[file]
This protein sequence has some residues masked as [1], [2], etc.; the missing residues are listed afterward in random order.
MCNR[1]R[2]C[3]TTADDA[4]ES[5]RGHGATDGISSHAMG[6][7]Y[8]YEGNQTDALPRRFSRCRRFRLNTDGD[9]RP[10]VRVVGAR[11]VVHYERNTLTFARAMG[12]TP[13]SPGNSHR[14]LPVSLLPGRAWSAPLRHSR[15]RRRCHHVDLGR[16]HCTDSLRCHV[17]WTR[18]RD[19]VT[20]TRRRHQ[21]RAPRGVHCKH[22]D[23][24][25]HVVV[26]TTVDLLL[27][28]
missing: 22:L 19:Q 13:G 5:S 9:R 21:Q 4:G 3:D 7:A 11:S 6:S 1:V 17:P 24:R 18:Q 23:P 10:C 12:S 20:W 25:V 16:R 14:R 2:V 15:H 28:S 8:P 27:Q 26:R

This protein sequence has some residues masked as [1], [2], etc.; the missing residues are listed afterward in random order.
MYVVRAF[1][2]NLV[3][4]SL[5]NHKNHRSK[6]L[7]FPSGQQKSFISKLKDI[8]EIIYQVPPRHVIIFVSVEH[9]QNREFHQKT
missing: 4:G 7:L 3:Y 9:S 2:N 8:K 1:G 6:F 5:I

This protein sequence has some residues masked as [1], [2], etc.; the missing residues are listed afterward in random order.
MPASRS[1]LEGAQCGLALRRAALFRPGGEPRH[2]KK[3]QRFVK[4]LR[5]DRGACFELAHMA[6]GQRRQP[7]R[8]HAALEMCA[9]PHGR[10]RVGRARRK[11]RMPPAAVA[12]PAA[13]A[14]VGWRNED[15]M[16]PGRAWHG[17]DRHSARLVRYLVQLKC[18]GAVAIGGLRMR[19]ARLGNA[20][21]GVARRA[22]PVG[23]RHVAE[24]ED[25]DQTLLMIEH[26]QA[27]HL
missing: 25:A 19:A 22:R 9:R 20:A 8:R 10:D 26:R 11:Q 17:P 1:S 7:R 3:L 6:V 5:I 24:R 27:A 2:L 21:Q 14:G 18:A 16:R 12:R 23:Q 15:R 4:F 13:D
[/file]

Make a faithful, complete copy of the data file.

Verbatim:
This protein sequence has some residues masked as [1], [2], etc.; the missing residues are listed afterward in random order.
MCNR[1]R[2]C[3]TTADDA[4]ES[5]RGHGATDGISSHAMG[6][7]Y[8]YEGNQTDALPRRFSRCRRFRLNTDGD[9]RP[10]VRVVGAR[11]VVHYERNTLTFARAMG[12]TP[13]SPGNSHR[14]LPVSLLPGRAWSAPLRHSR[15]RRRCHHVDLGR[16]HCTDSLRCHV[17]WTR[18]RD[19]VT[20]TRRRHQ[21]RAPRGVHCKH[22]D[23][24][25]HVVV[26]TTVDLLL[27][28]
missing: 22:L 19:Q 13:G 5:S 9:R 21:Q 4:G 3:D 7:A 11:S 6:S 1:V 17:P 24:R 18:Q 23:P 10:C 12:S 20:W 25:V 16:R 14:R 2:V 15:H 28:S 8:P 27:Q 26:R

This protein sequence has some residues masked as [1], [2], etc.; the missing residues are listed afterward in random order.
MYVVRAF[1][2]NLV[3][4]SL[5]NHKNHRSK[6]L[7]FPSGQQKSFISKLKDI[8]EIIYQVPPRHVIIFVSVEH[9]QNREFHQKT
missing: 4:G 7:L 3:Y 9:S 2:N 8:K 1:G 6:F 5:I

This protein sequence has some residues masked as [1], [2], etc.; the missing residues are listed afterward in random order.
MPASRS[1]LEGAQCGLALRRAALFRPGGEPRH[2]KK[3]QRFVK[4]LR[5]DRGACFELAHMA[6]GQRRQP[7]R[8]HAALEMCA[9]PHGR[10]RVGRARRK[11]RMPPAAVA[12]PAA[13]A[14]VGWRNED[15]M[16]PGRAWHG[17]DRHSARLVRYLVQLKC[18]GAVAIGGLRMR[19]ARLGNA[20][21]GVARRA[22]PVG[23]RHVAE[24]ED[25]DQTLLMIEH[26]QA[27]HL
missing: 25:A 19:A 22:R 9:R 20:A 8:R 10:D 26:R 11:Q 17:P 1:S 7:R 3:L 6:V 5:I 24:R 27:A 2:L 21:Q 14:G 18:A 16:R 12:R 23:Q 15:R 4:F 13:D